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How are city’s parks being managed amidst the water crisis?

Although known as the Garden City, Bengaluru’s green cover has decreased from 68 per centin 1973 to less than 3 per cent in 2023, according to the Bangalore Urban Information Centre, a public information system by the Indian Institute of Science (IISc).
Last Updated : 13 April 2024, 22:08 IST
Last Updated : 13 April 2024, 22:08 IST

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Bengaluru: While the city suffers the double brunt of extreme heat and water scarcity, experts have echoed that green cover is pivotal to fighting both. Despite the challenges, efforts are being made to keep the remaining parks alive. 

Although known as the Garden City, Bengaluru’s green cover has decreased from 68 per centin 1973 to less than 3 per cent in 2023, according to the Bangalore Urban Information Centre, a public information system by the Indian Institute of Science (IISc). 

Two of the largest surviving lung spaces of the city- Lal Bagh and  Cubbon Park are 240 acres and 197 acres in size, respectively and require large amounts of water for irrigation. Speaking to DH, Dr M Jagadeesh, Joint Director of Horticulture (Parks and Gardens), Lalbagh, who manages the two parks, shared, “We have a network of more than 1,000 automated sprinklers across both the parks.  At a time, 20 sprinklers run and irrigate the park”. 

He added that to save water, treated water from the park’s in-house treatment plant is used to irrigate it. Claiming that such sprinkler irrigation system is economical, saving both money and water, he said, “Compared to traditional modes of irrigation, pop-up sprinkler irrigation saves close to 60 per cent of the water”. 

While the State Department manages the two premium lung spaces, there are close to 1270 other parks managed by the Bruhat Bengaluru Mahanagara Palike (BBMP) across the city. 

Speaking to DH, MR Chandrashekhar, Deputy Director, BBMP Horticulture Department, shared, “We have approximately 800 borewells to draw water for the parks, but some of them have dried up. It is getting difficult to manage parks, but we are trying to manage with tanker water, treated water and other sources such as zones with excess water”.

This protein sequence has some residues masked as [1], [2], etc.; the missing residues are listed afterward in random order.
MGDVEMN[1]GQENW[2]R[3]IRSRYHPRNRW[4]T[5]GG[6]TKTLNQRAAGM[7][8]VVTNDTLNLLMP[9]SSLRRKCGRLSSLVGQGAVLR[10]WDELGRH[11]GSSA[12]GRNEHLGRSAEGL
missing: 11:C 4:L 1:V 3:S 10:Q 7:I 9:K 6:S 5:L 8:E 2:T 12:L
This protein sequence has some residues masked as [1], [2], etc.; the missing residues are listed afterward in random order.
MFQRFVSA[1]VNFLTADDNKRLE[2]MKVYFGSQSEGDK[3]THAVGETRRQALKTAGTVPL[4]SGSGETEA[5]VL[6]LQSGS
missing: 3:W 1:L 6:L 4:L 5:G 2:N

Home gardens 

Even residents are doing their part to save water while sustaining their gardens.

Vinod Reddy, a resident of Horamavu said, “I installed a clock-monitored automatic drip irrigation for my terrace garden six months ago, and it has helped me save water and extra work. There are 44 points in and it easily covers about 100 pots. However, there are some pots need extra water. “I’ve used a timer-based watering of plants where the speed of water can be adjusted, based on need. Excess watering will generate fungus and plants will die or might not grow as expected but with this drip - zero pesticide required to remove water fungus and the pots will be clean,” explains Vinod. Aspiring to build a vertical garden next, he built the system independently, learning from YouTube.

Claiming that drip water irrigation can save up to 60 per cent of water, B.N Prasad, Joint Director of Horticulture (Drip Irrigation), Lalbagh, explained while small plants need only 90 to 100 ml water, people tend to flood it, which can be avoided using drip irrigation.

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Published 13 April 2024, 22:08 IST

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